Planners must treat similar businesses the same way
If planners are required to treat similar businesses in the same way, how can they respond to criticism for approving “too many of the same kind of business”?
Planners are sometimes faced with public criticism around approving too many of the same kind of business or approving some businesses at the expense of other businesses. A comment might be something like, “They allowed a new furniture store downtown? Can’t they see we already have two furniture stores and we really need a shoe store?”
There is no easy response to this type of frustrated sentiment. The answer is layered and a little dry, which may be why it is hard for the public to understand and difficult for planners to explain. A simple breakdown of an answer includes:
1) How zoning works
2) The legal framework for zoning
3) The vital economic importance of placemaking.
How Zoning Works in a Nutshell
Conventional Euclidian zoning groups compatible land uses together while keeping other “incompatible” land uses in a different place. These groupings of uses are called “zoning districts” and are typically referred to as Residential, Commercial, Industrial, Agricultural (and many others) depending on the community.
Within those districts, there are lists of land uses or groups of land uses that are allowed. A residential zoning district may limit or prohibit commercial land uses and conversely, a commercial district may limit or prohibit certain residential or industrial land uses.
These groupings of uses or land uses, such as “single family dwelling”, “manufacturing”, or “retail” are defined to be specific enough to keep things separate where needed—but not so specific that each and every kind of new business imaginable has to be defined in the ordinance before it can be allowed.
For example, a zoning ordinances rarely, if ever, would further separate “retail” into specific types of retail sales listed in a zoning district like furniture, antiques, health food, kitchen wares, clothing, shoes, etc. It is important to understand that “retail” in zoning, is all of these things and a single use that might appear simply as “retail” in a zoning district.
In the example provided earlier where there are two furniture stores downtown and the planning commission approves the third, it is important to understand that a planning commission has no legal authority to approve the first two land uses and prohibit the third. In zoning, the third furniture store (or the fourth big box hardware store or the sixth auto parts store), is just another “retail” use that must be treated the same as the other stores.
While the Planning Commissioners may be scratching their heads privately or publicly on why a sixth auto parts store is locating in their town, they are obligated to treat all of these stores the same if they meet the definition of “retail”, for example. This most often means disregarding the number of similar stores that already exist and treating the first store the same as the sixth.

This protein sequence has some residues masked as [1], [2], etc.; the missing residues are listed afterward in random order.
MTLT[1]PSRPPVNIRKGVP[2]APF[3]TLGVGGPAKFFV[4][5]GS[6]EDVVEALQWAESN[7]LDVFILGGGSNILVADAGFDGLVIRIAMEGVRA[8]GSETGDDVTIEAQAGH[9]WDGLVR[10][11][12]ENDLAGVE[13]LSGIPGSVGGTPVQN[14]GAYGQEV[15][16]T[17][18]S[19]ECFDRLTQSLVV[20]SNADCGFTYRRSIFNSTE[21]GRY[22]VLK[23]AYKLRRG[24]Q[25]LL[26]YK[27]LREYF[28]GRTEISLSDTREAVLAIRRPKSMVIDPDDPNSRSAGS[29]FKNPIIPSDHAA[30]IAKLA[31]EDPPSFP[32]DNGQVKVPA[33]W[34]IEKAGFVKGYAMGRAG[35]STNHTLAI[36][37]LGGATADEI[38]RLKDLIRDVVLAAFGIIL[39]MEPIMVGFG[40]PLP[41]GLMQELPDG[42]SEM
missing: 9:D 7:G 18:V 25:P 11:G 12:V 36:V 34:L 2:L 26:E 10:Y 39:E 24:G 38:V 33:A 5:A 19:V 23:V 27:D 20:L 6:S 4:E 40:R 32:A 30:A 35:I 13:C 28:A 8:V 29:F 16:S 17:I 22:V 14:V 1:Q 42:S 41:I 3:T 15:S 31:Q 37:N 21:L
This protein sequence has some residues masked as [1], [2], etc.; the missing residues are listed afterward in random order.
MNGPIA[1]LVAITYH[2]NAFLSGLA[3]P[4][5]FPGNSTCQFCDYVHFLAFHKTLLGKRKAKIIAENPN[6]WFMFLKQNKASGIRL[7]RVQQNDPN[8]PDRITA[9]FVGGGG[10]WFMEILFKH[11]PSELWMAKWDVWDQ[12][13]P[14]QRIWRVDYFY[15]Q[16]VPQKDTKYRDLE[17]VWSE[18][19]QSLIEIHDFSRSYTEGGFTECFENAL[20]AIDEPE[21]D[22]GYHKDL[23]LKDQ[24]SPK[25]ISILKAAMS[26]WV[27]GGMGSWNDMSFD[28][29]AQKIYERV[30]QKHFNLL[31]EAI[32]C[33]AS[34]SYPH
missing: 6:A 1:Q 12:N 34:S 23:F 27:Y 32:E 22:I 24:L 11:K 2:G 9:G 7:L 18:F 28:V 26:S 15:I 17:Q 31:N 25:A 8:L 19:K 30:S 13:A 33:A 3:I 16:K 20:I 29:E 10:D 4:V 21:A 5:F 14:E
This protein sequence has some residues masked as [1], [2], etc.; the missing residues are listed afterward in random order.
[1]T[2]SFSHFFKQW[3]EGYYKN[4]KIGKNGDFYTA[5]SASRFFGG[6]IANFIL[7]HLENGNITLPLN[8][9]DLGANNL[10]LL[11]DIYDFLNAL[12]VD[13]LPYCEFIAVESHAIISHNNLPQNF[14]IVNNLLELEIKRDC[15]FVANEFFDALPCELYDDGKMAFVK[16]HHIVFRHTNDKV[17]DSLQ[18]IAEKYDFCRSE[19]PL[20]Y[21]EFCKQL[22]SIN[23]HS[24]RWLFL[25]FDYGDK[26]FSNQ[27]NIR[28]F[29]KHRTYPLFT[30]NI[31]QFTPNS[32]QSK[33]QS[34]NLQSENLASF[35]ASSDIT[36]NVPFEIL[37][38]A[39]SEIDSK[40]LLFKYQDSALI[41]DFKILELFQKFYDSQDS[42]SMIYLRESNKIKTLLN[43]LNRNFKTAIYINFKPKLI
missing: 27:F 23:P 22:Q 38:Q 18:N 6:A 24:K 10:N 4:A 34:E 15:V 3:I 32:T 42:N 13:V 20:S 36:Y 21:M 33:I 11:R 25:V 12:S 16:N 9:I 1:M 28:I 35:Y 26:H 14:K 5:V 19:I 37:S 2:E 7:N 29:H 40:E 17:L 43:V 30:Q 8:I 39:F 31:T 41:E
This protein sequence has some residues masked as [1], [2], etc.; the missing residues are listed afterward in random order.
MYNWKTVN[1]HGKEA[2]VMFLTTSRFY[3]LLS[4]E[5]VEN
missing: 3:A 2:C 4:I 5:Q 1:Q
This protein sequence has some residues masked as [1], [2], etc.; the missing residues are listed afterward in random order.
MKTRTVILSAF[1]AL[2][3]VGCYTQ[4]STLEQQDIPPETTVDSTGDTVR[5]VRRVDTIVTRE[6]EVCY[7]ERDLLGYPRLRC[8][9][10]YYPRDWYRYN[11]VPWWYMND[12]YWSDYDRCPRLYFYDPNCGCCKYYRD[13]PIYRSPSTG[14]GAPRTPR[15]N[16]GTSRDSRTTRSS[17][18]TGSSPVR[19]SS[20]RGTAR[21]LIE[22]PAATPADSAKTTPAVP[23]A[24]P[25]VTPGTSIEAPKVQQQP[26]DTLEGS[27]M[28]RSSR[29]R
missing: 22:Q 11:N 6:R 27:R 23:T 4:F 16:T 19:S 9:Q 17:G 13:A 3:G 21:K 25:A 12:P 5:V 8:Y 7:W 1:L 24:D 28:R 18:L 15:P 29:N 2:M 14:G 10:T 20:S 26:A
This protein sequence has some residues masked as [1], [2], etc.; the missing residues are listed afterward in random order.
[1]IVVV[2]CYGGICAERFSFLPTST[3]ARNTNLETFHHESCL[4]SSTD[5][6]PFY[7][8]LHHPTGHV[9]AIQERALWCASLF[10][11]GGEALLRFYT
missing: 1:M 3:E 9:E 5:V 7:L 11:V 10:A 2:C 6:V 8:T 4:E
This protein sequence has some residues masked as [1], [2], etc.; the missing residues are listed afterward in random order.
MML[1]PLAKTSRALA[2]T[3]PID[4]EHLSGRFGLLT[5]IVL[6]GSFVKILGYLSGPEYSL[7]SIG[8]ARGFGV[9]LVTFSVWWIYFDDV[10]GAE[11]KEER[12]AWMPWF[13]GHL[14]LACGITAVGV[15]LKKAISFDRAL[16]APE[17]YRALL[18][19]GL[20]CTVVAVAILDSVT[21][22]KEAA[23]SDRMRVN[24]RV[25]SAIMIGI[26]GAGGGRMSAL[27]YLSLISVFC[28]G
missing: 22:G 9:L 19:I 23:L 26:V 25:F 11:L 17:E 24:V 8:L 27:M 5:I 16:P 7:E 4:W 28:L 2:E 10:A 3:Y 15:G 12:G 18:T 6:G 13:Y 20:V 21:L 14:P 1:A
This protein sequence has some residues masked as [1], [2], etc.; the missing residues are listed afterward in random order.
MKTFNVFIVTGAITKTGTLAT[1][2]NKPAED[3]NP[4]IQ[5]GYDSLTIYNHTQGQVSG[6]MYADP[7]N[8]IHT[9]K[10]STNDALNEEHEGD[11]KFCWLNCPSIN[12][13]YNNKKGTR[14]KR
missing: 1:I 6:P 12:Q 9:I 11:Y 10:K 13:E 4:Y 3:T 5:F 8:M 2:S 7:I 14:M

If Planning Commissioners denied a toy retailer and approved a jewelry retailer in the same location, for example, and the reason they provided on record was “because we already have a toy store in town”, they could potentially be at risk for litigation. The U.S. and Michigan Constitutions require equal treatment for similar uses in similar situations, such as the same land use in the same zoning district.
These processes (called due process) are based on the 5th and 14th amendments of the U.S. Constitution and the Michigan Constitution and guarantee equal treatment under the law. These constitutional rights form a basis for all zoning decisions. Together, these laws create a more level playing field for all applicants, procedures, hearings, and notices.
What planners can do to make great places that attract and retain business and talented workers is to engage in placemaking and Michigan Economic Development Corporations’ Redevelopment Ready Communities program. Placemaking is a series of strategic actions to create quality places where people want to live, work, play and learn. Placemaking invites a wide variety of local businesses and supports an entrepreneurial, place-based economy.
Other forms of zoning, such as form-based codes, support multiple uses on a parcel, walkable communities, and live-work buildings. While this would not prohibit a “third furniture store” it offers a stronger alternative to single-use zoning and auto-dominated land use patterns.
For more information on placemaking and community development check out the resources provided by the Michigan Economic Development Corporation. If these kinds of ideas and topics are of interest to the reader, consider joining a local Planning Commission.
Those in Michigan State University Extension that focus on land use provide various training programs on planning and zoning, which are available to be presented in your county. Contact your local land use educator for more information.
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